Symposium to explore bias in automation, algorithms

Published April 14, 2021

The University Libraries will host a symposium that explores the impact of bias in automation and algorithms present in services ranging from Google Earth to the algorithms used by governments to guide and enforce policy.

The virtual event, scheduled from 12:30—4 p.m. April 16 on Zoom, is sponsored by the UB Digital Scholarship Studio and Network. Guests are encouraged to register online.

Moderated by Evviva Weinraub Lajoie, vice provost of the University Libraries, the symposium will feature three speakers:

  • “Settler Colonial Bias in GIS” by Sarah Montoya. A doctoral candidate in the Department of Gender Studies at the University of California, Los Angeles, Montoya will explore how development of information and communication infrastructures in the United States are an outcome of settler colonialism.
  • “What is the future of algorithmic auditing? Two different scenarios” by Cathy O’Neil. O’Neil, a mathematician, data scientist and founder of the blog, will present the case for and against algorithmic auditing. She is the recipient of the Alice T. Schafer Prize from the Association for Women in Mathematics. Her books include “Weapons of Math Destruction,” “On Being a Data Skeptic” and “Doing Data Science: Straight Talk from the Frontline.”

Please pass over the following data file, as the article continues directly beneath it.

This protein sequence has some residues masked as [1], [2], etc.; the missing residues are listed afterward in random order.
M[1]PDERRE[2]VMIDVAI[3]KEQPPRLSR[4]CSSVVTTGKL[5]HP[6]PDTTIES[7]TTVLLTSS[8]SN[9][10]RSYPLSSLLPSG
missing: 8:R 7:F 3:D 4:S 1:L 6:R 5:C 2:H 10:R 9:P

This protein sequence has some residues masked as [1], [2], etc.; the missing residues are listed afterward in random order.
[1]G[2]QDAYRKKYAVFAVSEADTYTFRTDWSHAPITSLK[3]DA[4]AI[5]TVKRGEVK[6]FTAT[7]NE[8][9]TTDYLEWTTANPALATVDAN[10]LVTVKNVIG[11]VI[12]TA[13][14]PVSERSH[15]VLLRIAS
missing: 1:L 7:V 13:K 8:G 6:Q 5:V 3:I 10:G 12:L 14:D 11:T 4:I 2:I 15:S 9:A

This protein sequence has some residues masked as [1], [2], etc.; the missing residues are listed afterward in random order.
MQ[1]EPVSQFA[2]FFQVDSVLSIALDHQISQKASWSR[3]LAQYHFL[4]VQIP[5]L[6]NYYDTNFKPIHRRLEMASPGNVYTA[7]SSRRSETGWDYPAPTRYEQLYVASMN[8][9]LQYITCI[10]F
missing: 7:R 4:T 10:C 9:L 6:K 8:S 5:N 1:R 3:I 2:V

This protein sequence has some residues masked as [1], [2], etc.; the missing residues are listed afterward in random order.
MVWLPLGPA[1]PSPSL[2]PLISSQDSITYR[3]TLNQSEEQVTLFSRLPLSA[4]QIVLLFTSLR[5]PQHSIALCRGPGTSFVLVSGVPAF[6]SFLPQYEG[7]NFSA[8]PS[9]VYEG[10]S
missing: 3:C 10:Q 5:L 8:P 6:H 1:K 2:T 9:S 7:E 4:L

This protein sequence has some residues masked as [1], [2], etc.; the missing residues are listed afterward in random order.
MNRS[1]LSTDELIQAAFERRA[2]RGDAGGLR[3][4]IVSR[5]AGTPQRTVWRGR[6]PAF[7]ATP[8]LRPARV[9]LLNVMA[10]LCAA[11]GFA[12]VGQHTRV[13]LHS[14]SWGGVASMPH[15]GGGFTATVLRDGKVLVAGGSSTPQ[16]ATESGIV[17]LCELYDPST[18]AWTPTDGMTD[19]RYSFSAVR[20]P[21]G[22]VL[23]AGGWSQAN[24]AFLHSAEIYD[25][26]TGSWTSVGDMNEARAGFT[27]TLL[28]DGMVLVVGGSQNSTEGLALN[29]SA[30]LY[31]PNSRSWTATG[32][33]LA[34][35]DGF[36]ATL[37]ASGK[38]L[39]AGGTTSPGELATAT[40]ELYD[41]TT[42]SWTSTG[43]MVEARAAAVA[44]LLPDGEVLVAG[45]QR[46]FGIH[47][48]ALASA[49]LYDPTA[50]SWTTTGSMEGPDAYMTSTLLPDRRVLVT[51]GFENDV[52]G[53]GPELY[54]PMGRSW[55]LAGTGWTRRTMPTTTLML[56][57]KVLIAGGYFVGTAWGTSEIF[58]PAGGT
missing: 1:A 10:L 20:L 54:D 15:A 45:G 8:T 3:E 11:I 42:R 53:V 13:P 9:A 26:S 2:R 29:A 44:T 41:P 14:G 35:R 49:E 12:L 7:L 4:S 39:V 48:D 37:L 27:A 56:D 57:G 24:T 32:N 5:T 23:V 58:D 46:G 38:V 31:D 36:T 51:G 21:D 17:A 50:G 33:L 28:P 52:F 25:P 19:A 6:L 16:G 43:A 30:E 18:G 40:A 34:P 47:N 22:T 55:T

• “Automation of Judgments and the Ends of Thinking” by Ewa Plonowska Ziarek. Ziarek, Julian Park Professor of Comparative Literature, UB College of Arts and Sciences, will examine the harms to participatory democracy created by the increasing role of algorithmic governance in the public sphere and legal institutions. Ziarek is also a senior research fellow and adjunct professor of continental philosophy at Western Sydney University, Australia, and a visiting faculty member in the Institute for Doctoral Studies in the Visual Arts. She recently co-authored “Arendt, Natality and Biopolitics: Towards Democratic Plurality and Reproductive Justice.”